On a cold and wet Thursday night in Melbourne a large crowd of people quickly fills No Vacancy gallery at the QV. It is the opening of Ghostpatrol’s first solo exhibition in Melbourne “warp points and seed vault save points”. Amongst the crowd of people there are many men with beards, one of them, a young man with a beard, neck length hair and hooded jacket is Ghostpatrol.
Ghostpatrol first came to the public’s attention on Melbourne’s streets. His particular aesthetic and illustration style making him stand out from the rest of Melbourne’s street art scene. Ghostpatrol’s illustration style meant that he also rode the wave of illustrations that rolled into Melbourne’s galleries in recent years. His coloured ink drawings of children in animal costumes are not realistic; they have the style of children’s book illustrations. His figures are engaging because they are engaged in mysterious activities.
Ghostpatrol’s particular aesthetic of childhood imagination, like the book “Swallows and Amazons” by Arthur Ransome. It is the aesthetic of the tree house, cubby houses, reading books by electric torch light in a tent made of blankets. It is full of the magic and make-believe of childhood exploration. Ghostpatrol’s style and aesthetic translates well into a variety of media from drawings, paste-ups, street art, textiles, video, paper cuts and installations. It is an escapist aesthetic that is retreating into childhood games, even the exhibition title, “Warp points and seed vault save points”, sounds like a video game.
In the gallery Ghostpatrol has made a large tent. Inside the tent there is a pile of cushions, made of fabric printed with his figures, on a rug before a triangular, like a psychedelic altarpiece of framed drawings, paper cuts, a video and objet trouvés. It is like many bedrooms in shared houses that I’ve known. There is a wall painting and a few other works outside the tent; Ghostpatrol told me that he set the exhibition up early last week and spent part of this week sewing and drawing in the warp point tent. The found objects, like a brass paper knife with a monkey handle set on a triangle of wood, pinecones and plants growing in a book. These objects are not for sale, except for “Two approaching”, the bundle of sticks with two tiny figures painted in the cut surfaces of two of the sticks. As in other exhibitions Ghostpatrol is creating the exhibition as an installation to leave the exhibition visitor with an experience. It seemed like the gallery was only a third full of works by Ghostpatrol, including the objet trouvés (found objects), like a contemporary scatter style exhibition. It leaves me wanting more.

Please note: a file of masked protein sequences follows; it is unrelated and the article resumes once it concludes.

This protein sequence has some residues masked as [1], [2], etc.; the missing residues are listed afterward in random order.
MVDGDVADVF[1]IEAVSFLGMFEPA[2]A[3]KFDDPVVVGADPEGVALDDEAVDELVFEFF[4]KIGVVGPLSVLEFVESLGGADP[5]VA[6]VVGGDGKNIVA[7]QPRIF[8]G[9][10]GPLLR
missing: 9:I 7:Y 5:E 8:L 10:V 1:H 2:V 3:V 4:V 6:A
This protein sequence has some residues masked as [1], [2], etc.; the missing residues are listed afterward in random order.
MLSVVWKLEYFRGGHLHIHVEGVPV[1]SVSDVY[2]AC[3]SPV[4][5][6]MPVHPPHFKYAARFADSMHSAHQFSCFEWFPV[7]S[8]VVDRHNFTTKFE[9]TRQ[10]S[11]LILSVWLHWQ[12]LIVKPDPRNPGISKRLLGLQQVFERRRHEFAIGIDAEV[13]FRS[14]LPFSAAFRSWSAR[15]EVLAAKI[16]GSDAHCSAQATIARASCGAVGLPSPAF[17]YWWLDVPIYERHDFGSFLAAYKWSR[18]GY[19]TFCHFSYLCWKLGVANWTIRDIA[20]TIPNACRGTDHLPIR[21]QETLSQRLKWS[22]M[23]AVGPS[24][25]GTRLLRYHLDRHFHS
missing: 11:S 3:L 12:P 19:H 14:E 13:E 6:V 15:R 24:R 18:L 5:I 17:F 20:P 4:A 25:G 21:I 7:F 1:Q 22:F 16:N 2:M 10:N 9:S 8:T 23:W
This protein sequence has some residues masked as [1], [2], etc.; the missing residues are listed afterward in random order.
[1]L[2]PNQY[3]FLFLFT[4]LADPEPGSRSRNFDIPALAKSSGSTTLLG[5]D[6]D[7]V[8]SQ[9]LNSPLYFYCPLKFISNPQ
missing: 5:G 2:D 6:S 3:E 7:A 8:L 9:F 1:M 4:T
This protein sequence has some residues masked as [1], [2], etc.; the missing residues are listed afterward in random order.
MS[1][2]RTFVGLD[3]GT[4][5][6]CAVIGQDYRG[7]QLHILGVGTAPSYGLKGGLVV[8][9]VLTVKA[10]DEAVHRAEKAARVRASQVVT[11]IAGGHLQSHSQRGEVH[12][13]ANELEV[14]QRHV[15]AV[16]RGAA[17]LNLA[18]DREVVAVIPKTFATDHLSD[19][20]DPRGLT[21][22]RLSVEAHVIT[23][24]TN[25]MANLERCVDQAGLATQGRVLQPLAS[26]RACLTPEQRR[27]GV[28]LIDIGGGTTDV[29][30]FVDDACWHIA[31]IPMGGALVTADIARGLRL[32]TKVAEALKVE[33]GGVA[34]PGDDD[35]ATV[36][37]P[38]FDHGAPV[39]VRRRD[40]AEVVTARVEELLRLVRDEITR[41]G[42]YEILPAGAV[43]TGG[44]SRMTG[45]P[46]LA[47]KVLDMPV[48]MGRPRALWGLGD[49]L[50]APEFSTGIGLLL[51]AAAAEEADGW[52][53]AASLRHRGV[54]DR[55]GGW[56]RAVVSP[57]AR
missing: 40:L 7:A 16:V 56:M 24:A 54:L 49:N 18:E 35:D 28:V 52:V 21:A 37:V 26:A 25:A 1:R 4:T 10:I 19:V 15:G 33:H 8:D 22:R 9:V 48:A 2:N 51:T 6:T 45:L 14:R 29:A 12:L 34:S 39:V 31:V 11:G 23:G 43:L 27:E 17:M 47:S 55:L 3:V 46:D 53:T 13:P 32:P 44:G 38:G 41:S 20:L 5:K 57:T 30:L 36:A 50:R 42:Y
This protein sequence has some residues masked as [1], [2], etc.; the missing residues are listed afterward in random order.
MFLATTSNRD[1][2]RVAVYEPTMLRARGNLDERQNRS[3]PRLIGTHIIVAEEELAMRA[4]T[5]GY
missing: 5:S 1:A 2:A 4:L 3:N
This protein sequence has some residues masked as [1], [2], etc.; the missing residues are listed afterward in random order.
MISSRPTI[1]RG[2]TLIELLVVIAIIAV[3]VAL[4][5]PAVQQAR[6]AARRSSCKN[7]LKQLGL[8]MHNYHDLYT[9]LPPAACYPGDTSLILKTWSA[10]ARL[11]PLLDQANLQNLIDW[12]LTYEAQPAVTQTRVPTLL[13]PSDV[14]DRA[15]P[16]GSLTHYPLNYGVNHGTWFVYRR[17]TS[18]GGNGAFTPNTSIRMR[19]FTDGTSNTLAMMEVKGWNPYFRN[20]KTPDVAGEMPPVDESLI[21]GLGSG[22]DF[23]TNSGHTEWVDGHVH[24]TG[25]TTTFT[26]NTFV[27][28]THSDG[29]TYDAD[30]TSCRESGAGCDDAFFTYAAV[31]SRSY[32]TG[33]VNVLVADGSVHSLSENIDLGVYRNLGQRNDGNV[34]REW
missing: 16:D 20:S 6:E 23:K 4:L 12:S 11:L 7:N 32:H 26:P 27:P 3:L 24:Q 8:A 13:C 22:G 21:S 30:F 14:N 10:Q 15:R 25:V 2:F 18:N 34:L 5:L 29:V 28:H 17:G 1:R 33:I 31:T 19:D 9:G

I asked Ghostpatrol why he hadn’t had a solo show before? Ghostpatrol replied that he’d actually had his first solo show in Adelaide earlier this year, but that the real reason was that he enjoyed the experience of collaborating in group exhibitions too much because working with other people improves his techniques. I also asked Ghostpatrol about translating his work into textiles. He told me that he had fun doing the textiles and breaking away from his usual techniques. (See Invurt for a longer recent interview with Ghostpatrol.)